are you seeing god’s guys?

homeless-with-dogs

Some people are invisible.

We go to the bank, and never look the teller in the eye. Just a guy. We push our shopping cart past the family, and never even see the young father’s face. We couldn’t recognize him again if they paid us. Just a guy. The Uber driver. The man behind the burger counter. The homeless man out front, or the bus passenger. Just a guy. We look past the neighborhood man who walks his dog regularly down our street, watching the black and white springier spaniel tug on the red leash instead. Him? Just another guy.

The word we often use for unnamed, faceless people is “a guy”.

It comes from the name of Guy Fawkes, who was part of a failed attempt to blow up the English Parliament in 1605. In England, people used to burn his effigy in the faceless shape of a man, which they called “a Guy.”   In most circles now, “a guy” simply means a man in general. Or “guys”–a wrap up meaning for all the anonymous people of either sex gathered. In mask form, it has come to stand for any anonymous person.

Anonymous-Guy-Fawkes-Mask.jpg

Sadly, our individualistic world is full of guys. People no one really looks at, or really listens to, or really cares to get to know. We don’t really see the guys. We’re on our way, too busy. Our minds are somewhere else. We’re checking our texts. We don’t take the time to see beyond the figures, to the faces of the real people with real stories who have a deep value to God. No one is just a guy to God. In every person we meet, a precious revelation, a God-moment, awaits.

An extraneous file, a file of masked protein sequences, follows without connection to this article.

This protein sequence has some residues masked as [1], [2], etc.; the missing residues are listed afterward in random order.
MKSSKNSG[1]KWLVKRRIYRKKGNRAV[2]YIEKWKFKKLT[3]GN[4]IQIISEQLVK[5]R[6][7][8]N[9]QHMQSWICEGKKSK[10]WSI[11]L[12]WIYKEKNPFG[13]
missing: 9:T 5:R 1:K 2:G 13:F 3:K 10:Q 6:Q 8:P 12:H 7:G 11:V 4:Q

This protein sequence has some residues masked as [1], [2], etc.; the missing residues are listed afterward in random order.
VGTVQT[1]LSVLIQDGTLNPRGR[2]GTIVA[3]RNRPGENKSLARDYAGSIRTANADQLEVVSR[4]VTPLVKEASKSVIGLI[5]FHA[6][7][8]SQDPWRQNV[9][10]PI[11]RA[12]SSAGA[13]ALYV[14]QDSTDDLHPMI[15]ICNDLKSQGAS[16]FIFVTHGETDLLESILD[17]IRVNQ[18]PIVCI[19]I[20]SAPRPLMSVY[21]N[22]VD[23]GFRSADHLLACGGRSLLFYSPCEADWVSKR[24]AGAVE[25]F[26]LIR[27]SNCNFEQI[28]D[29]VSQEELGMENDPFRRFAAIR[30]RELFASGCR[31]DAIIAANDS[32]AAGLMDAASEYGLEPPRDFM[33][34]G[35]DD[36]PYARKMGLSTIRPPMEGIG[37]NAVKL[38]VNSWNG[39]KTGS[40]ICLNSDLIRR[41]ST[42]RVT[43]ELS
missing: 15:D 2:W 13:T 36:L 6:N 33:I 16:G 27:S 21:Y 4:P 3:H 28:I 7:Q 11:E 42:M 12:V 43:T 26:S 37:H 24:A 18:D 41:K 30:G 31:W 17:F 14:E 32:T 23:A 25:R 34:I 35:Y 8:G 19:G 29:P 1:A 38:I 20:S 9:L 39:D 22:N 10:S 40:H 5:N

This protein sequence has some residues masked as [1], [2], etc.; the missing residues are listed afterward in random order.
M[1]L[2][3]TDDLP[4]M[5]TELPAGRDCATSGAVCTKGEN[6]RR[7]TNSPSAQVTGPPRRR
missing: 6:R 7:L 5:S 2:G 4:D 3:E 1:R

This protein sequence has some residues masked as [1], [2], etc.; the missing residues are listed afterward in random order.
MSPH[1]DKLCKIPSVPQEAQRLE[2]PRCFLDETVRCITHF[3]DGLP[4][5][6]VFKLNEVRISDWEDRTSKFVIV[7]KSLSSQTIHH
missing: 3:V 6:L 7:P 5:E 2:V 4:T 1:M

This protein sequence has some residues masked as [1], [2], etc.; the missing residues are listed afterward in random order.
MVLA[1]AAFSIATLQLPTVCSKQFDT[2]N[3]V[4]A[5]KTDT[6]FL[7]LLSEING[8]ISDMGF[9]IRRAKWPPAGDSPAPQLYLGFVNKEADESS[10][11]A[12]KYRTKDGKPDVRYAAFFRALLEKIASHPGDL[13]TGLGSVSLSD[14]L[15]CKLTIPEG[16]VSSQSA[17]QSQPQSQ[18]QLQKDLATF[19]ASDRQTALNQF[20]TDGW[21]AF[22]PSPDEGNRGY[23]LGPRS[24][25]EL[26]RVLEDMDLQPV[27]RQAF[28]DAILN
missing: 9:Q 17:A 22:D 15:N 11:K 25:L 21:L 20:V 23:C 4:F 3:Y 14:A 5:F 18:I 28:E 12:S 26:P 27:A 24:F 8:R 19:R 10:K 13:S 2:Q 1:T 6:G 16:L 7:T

And as we walk past them a bit of our own humanity is burned in effigy, too. Take a sniff. You can smell the smoke of our smoldering community, and our blackened, disconnected, selfish future.

“Perhaps our most hidden sin is that we have so little time for one another. We need to relearn how to relate eye to eye, hand to hand, heart to heart.”       – Edward Farrell, Free to Be Nothing

It takes so little to change a guy into a person.

A smile. A good tip. A pat on the shoulder. An introduction. A thank you. A simple, “I love your dog. How long have you had her?”

Today, Lord, may I open my eyes and see people as you do. May I really “see” the guys. Amen.

homeless-not-faceless-edit

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3 comments

  1. Often because they are told to ask how are you you can reply by saying you are blessed as I know you are. You will get some interesting responses. If they do not ask I ask them how are you and get some sort of grunt and a how are you and can say I a blessed and again some interesting response. Good post though, you are right for most of us and our indifference to other people.

  2. Always enjoy following your blog. I particularly liked your recent sermon on JOY. Just lacked one thing. You should have had the congregation sing the kids song “I have a joy, joy, joy, joy down in my heart” while you tossed out the happy socks. Keep up the good work.

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